Kraftwerk member pens memoir on electronic music, creativity and legacy

Karl Bartos was a member of influential electronic music group Kraftwerk from 1974
Karl Bartos was a member of influential electronic music group Kraftwerk from 1974 Copyright Omnibus Press
Copyright Omnibus Press
By Tim Gallagher
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Karl Bartos joined the group in 1974, now he tells the story of their musical journey.


AI generated books are often the butt of jokes about how awful they are, but now there’s one robot who’s written a book worth reading and considering as a Christmas gift for musical tree story lovers.

Since the 1970s Karl Bartos has played the robot second from the left as a member of the groundbreaking electronic music group, Kraftwerk.

Bartos, a classically trained musician, joined the band in 1974 and worked with fellow members Ralf Hütter, Wolfgang Flür and Florian Schneider until 1990.

The group defined an era and had a deep impact on the now booming electronic music genre.

‘The Sound of the Machine,’ will chronicle the group's rise, success and innovative style.

“In The Sound of the Machine I try to describe the secrets of our writing sessions, how we played like children and how our mutual search for new artistic expression made us happy,” says Bartos.

Who is Karl Bartos?

The book promises a candid account of Kraftwerk’s influence and artistic approach as well as their revolutionary use of technology.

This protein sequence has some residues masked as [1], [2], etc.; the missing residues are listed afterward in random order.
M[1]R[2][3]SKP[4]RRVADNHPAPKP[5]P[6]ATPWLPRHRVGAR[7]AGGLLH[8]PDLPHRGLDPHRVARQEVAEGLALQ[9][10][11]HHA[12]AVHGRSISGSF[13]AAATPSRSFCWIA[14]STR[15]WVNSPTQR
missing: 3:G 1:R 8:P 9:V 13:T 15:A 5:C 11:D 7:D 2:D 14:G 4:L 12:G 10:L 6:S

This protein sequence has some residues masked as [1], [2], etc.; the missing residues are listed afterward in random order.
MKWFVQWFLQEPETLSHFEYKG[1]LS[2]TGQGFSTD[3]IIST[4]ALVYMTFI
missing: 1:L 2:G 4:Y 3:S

Tracking his life from humble beginnings in a working-class district of Düsseldorf, ‘The Sound of the Machine’ explores the musical influences that helped to shape Bartos’ career including the folk music of Bavaria, 1960s pop, and classical music.

One anecdote tells the story of when Bartos’ sister’s English fiancé took him a copy of ‘A Hard Day’s Night’ in 1964, opening a whole new world for the then 12-year-old. It was at that moment he knew he must become a musician.

The book also recounts the influence and impact of Düsseldorf's unique atmosphere from 1974 to 1984 on the band – the years that many consider their creative peak.

“I reveal why our music – created in the analogue world – has survived its digital substitute,” says Bartos.

“As I see it, in our best moments the compositions are a testament to our search for the poetry concealed in the sound of the machine.”

Kraftwerk had 10 studio albums and won a lifetime achievement Grammy in 2014. In 2021 Bartos was inducted into the Rock and Roll Hall of Fame as a member of the group’s classic lineup.

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